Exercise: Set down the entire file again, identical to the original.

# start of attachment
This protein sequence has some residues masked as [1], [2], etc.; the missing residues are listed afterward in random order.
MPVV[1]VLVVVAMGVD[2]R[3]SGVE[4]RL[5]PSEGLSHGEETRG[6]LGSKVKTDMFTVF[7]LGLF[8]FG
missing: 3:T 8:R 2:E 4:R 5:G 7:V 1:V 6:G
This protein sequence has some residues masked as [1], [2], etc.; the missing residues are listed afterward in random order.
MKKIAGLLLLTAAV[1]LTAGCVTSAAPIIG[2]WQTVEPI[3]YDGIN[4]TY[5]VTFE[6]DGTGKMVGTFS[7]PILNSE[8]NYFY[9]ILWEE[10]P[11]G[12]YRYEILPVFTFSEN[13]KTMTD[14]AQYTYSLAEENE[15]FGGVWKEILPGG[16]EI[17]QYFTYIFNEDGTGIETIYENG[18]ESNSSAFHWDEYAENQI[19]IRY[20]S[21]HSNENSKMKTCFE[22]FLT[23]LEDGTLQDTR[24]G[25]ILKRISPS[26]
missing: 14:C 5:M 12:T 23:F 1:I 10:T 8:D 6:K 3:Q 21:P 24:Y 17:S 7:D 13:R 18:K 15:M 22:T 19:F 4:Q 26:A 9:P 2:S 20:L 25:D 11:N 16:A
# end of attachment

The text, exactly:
This protein sequence has some residues masked as [1], [2], etc.; the missing residues are listed afterward in random order.
MPVV[1]VLVVVAMGVD[2]R[3]SGVE[4]RL[5]PSEGLSHGEETRG[6]LGSKVKTDMFTVF[7]LGLF[8]FG
missing: 3:T 8:R 2:E 4:R 5:G 7:V 1:V 6:G
This protein sequence has some residues masked as [1], [2], etc.; the missing residues are listed afterward in random order.
MKKIAGLLLLTAAV[1]LTAGCVTSAAPIIG[2]WQTVEPI[3]YDGIN[4]TY[5]VTFE[6]DGTGKMVGTFS[7]PILNSE[8]NYFY[9]ILWEE[10]P[11]G[12]YRYEILPVFTFSEN[13]KTMTD[14]AQYTYSLAEENE[15]FGGVWKEILPGG[16]EI[17]QYFTYIFNEDGTGIETIYENG[18]ESNSSAFHWDEYAENQI[19]IRY[20]S[21]HSNENSKMKTCFE[22]FLT[23]LEDGTLQDTR[24]G[25]ILKRISPS[26]
missing: 14:C 5:M 12:T 23:F 1:I 10:T 8:D 6:K 3:Q 21:P 24:Y 17:S 7:D 13:R 18:K 15:M 22:T 19:F 4:Q 26:A 9:P 2:S 20:L 25:D 11:N 16:A